More Money And A Possible Operating Plan For The Streetcar?
A Cincinnati Council majority is supporting a plan to pledge an additional $2 million of general fund money to operating the streetcar.
That same majority also is recommending the "management" approach be used to operate the system. A private contractor would provide oversight, with current union transit workers operating the streetcars. The decision comes after the Council could not agree on an option last week.
The “management” option comes with a higher price tag and possible future deficit.
Council member Kevin Flynn continues to support the cheaper alternative.
“I do think that under the turn-key approach we can operate at the recommended levels of service that were provided in the grant applications that we went for with the federal government,” Flynn said.
Flynn said that option will work without deficits in the future. The "turn-key" plan is a private contractor managing the system and hiring the operators.
Meanwhile, seven council members have signed a motion that streetcar service not be reduced under either option. That brought an angry response from Mayor John Cranley.
“If Council wants to guarantee some level of service, I think that Council owes it to the public to say how much service it is, how much it’s going to cost and what they’re going to cut out of the city budget to pay for it,” Cranley said.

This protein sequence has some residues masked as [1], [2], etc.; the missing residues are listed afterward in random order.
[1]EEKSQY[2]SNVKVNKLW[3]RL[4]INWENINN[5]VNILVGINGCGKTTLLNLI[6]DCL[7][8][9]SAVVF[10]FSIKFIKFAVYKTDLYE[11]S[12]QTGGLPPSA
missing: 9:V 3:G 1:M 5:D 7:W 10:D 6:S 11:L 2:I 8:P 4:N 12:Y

Flynn and his staff did spreadsheets reflecting numbers for both operating approaches based on projected revenues and expenses.
Flynn predicted the “management” option will result in a future streetcar operating fund deficit of anywhere from $1.1 million to $5.6 million by 2027, depending on how the additional $2 million of general fund money is spent. If it is used over several years, the future deficits are smaller. If the $2 million is used in the first year of operation, the deficits grow much larger.
Flynn suggested the “turn-key” approach will work without future deficits if surplus money accumulating now in the streetcar operating fund is drawn down over several years. Again if that surplus is spent all in the first year, the even the “turn-key” approach will have a $552,000 deficit by Fiscal Year 2027. Flynn did not use the additional $2 million approved Tuesday in his calculations for the “turn-key” option.
The Southwest Ohio Regional Transit Authority (SORTA) will make the final decision on an operator, and it has said it can only move forward with an option that it has full funding for.
SORTA sent a letter to the city Tuesday, which said even with the additional $2 million from the city it still does not have adequate funding for the "management" approach.
Mayor Cranley responded that the SORTA letter had several pieces of false information, and had the city solicitor write a letter pointing out what the city believes are the transit agency's errors.